Will I get married? Maybe, but it won’t stop me from competing at the next Olympics in Tokyo, says Sarah Lee

Hong Kong cycling star returns home after a disappointing campaign at the Rio Games and announces her life might change in the future ‘if I come across it’ but she will try to win glory again for the city

PUBLISHED : Saturday, 20 August, 2016, 8:28pm
UPDATED : Saturday, 20 August, 2016, 11:38pm

Hong Kong cycling star Sarah Lee Wai-sze says she might one day settle down and get married but that won’t stop her from taking part at the next Olympics in Tokyo in four years’ time.

Returning home after a disappointing campaign on the track, where she was expected to win a medal in the keirin, the same event that saw her take home bronze at the London Games in 2012, the 29-year-old Hong Kong hero said there was life outside of cycling, but the sport she dearly loves remains top of her priority list.

Fans welcome Hong Kong cycling star home after disappointing Rio campaign

“Many riders from overseas countries get married and have kids but they still manage to get involved in sport,” said Lee. “I won’t rule these things out [marriage] in my life just because I want to compete in the next Olympic Games. But of course this is a question of opportunity. If I come across it, I would not turn it down.”

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Lee received a warm reception at Hung Hom Station, where she was greeted by about 20 fans despite coming home empty handed from Rio. She took a flight back to Guangzhou, where her training was based, before taking the short train journey home.

“It’s a bit disappointing that I failed to win a medal in Rio but it’s very encouraging to have the huge support of the Hong Kong people. Hopefully it’s not short lived and they will continue to support me and other Hong Kong athletes,” she said.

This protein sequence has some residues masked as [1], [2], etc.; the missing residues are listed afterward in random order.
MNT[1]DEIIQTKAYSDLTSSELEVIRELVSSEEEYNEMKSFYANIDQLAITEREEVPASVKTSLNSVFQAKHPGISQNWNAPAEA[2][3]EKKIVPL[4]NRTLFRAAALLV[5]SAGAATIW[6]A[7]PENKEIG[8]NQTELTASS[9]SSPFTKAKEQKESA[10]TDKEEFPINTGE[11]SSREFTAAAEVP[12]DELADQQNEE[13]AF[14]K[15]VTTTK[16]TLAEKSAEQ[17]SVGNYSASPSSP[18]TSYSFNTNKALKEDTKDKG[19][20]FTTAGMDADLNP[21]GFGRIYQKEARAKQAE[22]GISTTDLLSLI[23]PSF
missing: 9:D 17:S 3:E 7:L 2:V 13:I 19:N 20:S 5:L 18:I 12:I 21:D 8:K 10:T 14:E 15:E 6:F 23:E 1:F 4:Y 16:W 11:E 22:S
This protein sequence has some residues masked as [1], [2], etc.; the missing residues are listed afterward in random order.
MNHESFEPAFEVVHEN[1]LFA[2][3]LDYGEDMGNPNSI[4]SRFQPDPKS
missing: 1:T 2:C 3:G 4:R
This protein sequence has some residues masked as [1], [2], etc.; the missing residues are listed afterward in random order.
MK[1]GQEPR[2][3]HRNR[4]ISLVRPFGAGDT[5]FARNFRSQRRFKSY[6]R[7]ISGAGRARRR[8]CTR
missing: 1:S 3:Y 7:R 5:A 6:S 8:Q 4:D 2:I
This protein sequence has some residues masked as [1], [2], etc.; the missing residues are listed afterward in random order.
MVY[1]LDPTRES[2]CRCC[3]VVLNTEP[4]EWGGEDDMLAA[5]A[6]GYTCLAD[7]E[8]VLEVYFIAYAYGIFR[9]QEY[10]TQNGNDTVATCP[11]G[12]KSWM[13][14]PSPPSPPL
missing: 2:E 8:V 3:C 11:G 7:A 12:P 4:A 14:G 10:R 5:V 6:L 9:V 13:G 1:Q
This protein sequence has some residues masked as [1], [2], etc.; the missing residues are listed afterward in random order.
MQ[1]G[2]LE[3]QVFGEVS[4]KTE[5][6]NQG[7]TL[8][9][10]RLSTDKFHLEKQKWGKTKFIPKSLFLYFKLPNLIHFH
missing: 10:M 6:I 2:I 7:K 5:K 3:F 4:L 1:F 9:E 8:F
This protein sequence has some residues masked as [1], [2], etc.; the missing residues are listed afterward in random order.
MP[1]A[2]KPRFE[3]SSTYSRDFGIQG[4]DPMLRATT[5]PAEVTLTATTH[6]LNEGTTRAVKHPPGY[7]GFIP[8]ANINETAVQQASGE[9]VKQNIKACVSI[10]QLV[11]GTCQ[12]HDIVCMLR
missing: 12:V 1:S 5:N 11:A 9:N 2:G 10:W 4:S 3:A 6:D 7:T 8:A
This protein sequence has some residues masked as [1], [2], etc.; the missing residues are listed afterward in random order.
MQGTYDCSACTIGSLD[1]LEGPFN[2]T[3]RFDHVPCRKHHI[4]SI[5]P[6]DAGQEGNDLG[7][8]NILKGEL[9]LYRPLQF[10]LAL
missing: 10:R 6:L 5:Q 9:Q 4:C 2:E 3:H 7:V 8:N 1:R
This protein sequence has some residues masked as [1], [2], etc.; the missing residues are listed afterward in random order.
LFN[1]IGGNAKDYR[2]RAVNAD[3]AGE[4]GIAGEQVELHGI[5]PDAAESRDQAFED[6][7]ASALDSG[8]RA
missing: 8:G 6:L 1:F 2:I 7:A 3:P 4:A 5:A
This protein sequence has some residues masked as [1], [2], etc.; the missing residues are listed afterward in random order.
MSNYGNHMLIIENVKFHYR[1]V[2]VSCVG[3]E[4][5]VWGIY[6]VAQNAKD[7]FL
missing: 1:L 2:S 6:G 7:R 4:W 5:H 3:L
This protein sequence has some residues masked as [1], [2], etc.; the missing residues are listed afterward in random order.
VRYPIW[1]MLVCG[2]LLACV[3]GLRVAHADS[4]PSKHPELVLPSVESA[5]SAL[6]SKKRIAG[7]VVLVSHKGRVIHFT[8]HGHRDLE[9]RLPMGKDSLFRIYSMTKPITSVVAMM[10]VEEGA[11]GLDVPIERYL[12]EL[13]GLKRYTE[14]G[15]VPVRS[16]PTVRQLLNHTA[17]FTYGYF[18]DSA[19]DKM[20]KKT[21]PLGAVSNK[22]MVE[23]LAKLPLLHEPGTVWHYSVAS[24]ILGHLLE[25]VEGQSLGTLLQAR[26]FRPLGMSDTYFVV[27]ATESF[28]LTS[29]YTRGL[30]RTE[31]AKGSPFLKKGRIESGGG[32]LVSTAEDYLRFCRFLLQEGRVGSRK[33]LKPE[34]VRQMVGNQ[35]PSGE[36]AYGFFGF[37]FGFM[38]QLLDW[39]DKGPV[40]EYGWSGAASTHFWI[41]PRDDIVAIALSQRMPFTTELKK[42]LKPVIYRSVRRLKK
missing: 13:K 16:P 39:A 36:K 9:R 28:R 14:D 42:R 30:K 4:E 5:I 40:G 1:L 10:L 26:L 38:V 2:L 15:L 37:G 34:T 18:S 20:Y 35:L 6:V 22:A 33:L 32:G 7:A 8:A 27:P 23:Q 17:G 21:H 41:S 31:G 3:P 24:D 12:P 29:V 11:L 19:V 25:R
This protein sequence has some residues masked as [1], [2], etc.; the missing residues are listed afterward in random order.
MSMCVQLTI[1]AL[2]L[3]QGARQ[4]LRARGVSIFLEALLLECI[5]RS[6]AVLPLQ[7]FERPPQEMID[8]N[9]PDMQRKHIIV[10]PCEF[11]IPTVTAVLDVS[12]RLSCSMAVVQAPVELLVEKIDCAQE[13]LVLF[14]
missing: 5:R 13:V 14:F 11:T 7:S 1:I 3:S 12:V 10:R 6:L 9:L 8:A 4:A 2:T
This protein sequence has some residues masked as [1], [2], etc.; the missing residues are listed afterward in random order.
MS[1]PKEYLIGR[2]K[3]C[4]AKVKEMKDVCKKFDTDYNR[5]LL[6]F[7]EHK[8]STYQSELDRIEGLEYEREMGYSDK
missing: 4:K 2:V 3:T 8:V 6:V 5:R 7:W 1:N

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The rider also urged head cycling coach Shen Jinkang to stay on in his position to “help her scale to new heights”. The mainland coach, who came to Hong Kong in 1994 and has played a pivotal role in helping lift the sport to its highest level in the Asian region, will finish his contract with the Sports Institute in March next year.

“I know this is a matter between the coach and the Sports Institute, but we have developed a very good coaching supporting system through Shen and hopefully we can keep the same coaching team for the next Olympics,” said Lee.

Shen, 63, has passed the retirement age of the Sports Institute set at 60 but the Hong Kong Cycling Association has already thrown its backing to the head coach, requesting a special dispensation to allow Shen to stay with the team.

Hong Kong will host the track World Championships at the Tseung Kwan O Velodrome in April next year, which will be an opportunity for Hong Kong’s top riders to gauge themselves against the world’s best.

“My next target will be the World Championships as this is going to be the first time Hong Kong will stage this world event,” said Lee. “We need to show that our hard work has paid off so we can show this in front of our home crowd.”

“After the World Championships we will have the National Games at the end of the year and then the 2018 Asian Games in Indonesia [Jakarta]. I will have to see my progress by that time to decide if I can go ahead and compete at the next Olympics. If I can’t keep up with the world’s best, I may have to quit cycling.”

Lee will resume competition later this year when she takes part in a professional keirin race in Japan in November. She will then compete in three legs of the track World Cup series, which will help her qualify for the World Championships in Hong Kong.

Lee also said she’s delighted to have returned from Rio and can’t wait to see her family again.

“I haven’t seen them for five months as I was busy preparing for the Rio Olympics. Hopefully I can do more of my training in Hong Kong in future,” said Lee, who was also based in Kunming for the Rio Olympics.